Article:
Hospital trust celebrates groundbreaking programme attracting top international medical talent to Lancashire

Bosses at Lancashire Teaching Hospitals are celebrating the success of a new scheme aimed at attracting - and keeping - new doctors.

By Catherine Musgrove
Wednesday, 19th January 2022, 3:45 pm

The Trust, which runs the Royal Preston Hospital and Chorley and South Ribble Hospital, has teamed up with the University of Manchester, Health Education England and Mansoura University in North Africa, to address the problem of a chronic shortage of doctors in the North West.

While demands on staff have increased greatly, Britain’s medical schools haven’t been able to keep up with the demand, and it can be difficult to attract international doctors to work in the towns and cities of Lancashire, as the bright lights of bigger cities can seem more attractive.

Some doctors also find it hard to settle in to life in the UK.

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Some of the Egyptian doctors who are now working in Lancashire

But now, thanks to the new collaboration, tens of new doctors from Egypt are working - and staying in Lancashire.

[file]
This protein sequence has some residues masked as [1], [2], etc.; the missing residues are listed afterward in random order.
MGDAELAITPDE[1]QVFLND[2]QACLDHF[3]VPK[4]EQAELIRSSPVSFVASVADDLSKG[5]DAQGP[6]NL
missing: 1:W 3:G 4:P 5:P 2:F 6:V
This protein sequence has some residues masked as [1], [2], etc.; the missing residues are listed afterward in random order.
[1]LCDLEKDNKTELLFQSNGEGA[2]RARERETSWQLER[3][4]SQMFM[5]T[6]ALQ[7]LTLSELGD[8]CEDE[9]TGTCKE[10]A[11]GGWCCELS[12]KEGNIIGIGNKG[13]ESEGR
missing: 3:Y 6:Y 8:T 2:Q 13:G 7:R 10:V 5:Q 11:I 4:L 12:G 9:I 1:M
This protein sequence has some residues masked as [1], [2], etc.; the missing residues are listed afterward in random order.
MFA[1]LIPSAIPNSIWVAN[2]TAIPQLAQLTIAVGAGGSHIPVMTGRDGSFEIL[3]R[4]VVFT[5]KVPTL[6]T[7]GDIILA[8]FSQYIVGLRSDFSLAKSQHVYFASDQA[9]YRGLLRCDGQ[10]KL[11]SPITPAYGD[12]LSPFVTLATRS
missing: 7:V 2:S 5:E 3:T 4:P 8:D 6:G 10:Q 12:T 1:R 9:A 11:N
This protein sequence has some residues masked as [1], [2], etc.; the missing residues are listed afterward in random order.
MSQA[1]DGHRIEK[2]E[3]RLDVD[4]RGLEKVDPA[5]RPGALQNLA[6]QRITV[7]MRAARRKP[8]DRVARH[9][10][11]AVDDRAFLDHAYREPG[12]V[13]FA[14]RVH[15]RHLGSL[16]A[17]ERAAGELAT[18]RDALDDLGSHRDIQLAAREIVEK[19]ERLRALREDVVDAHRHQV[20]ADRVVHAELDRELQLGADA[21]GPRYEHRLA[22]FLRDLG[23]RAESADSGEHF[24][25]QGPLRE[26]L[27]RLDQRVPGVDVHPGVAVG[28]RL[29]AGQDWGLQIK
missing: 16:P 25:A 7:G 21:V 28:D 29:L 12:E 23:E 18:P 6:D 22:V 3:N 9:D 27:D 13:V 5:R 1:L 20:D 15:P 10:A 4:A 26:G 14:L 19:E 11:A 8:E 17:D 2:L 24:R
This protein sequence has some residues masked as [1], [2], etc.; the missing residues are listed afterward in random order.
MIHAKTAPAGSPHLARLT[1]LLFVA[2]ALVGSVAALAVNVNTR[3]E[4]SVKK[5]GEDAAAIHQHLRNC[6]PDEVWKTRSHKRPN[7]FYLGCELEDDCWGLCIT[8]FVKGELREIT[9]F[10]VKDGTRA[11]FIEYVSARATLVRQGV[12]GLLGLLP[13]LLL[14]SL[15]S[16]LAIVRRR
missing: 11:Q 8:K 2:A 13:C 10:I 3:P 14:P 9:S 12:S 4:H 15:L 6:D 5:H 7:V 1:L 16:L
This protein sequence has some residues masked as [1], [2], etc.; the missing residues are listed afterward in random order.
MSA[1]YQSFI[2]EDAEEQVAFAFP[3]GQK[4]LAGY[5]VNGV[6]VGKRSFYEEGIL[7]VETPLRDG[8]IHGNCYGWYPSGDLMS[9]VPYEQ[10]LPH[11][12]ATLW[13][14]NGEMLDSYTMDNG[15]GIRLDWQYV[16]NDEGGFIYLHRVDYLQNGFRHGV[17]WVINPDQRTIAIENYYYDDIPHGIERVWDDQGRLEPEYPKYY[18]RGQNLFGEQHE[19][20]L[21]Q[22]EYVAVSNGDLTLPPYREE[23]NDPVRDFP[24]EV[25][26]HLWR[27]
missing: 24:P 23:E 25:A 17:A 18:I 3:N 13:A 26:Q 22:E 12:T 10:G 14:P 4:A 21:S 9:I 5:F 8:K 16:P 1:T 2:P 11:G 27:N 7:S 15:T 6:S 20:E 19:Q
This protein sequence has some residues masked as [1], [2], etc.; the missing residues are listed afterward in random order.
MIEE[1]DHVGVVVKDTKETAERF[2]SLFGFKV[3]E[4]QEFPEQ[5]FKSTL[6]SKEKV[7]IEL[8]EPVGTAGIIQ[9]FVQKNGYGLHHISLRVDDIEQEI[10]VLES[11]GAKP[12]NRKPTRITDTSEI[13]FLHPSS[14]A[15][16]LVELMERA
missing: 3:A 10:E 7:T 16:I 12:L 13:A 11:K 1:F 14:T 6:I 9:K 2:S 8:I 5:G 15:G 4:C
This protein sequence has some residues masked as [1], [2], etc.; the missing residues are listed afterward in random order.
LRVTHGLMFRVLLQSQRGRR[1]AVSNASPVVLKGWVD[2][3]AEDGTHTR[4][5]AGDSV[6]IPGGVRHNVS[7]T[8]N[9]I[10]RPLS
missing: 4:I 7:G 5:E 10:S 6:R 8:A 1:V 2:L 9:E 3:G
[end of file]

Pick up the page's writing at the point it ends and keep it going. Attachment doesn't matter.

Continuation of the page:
How does the scheme work?

Mansoura University has, for several years, run a Medical undergraduate course in close partnership with the University of Manchester. Now a new Medical Intern Programme at Lancashire Teaching Hospitals gives these newly qualified doctors the opportunity to put their new skills to use in the North West.

Doctors from Egypt are given specialist support during their relocation and carefully supervised during their transitional period.

They participate in a carefully-designed two-year educational programme which covers both aspects of medical practice and an introduction to the history and traditions of the National Health Service.

For those who complete all parts of the programme, this leads to a Postgraduate Diploma from the University of Manchester.

A spokesman for the programme said: "The quality of candidates has been fantastic. The small numbers in the cohorts means they are receiving great pastoral care and are upskilling in a way they wouldn't in their own country."

They added: "One of the couples from the first cohort has got engaged, and another has had a baby. It's very true what one of them said: 'It's not just a programme, it's creating a community."

The first cohort of nine was recruited in 2020, with another nine last year. Sixteen more are expected to join them in August, with some going to take up roles at the Blackpool Victoria Hospital.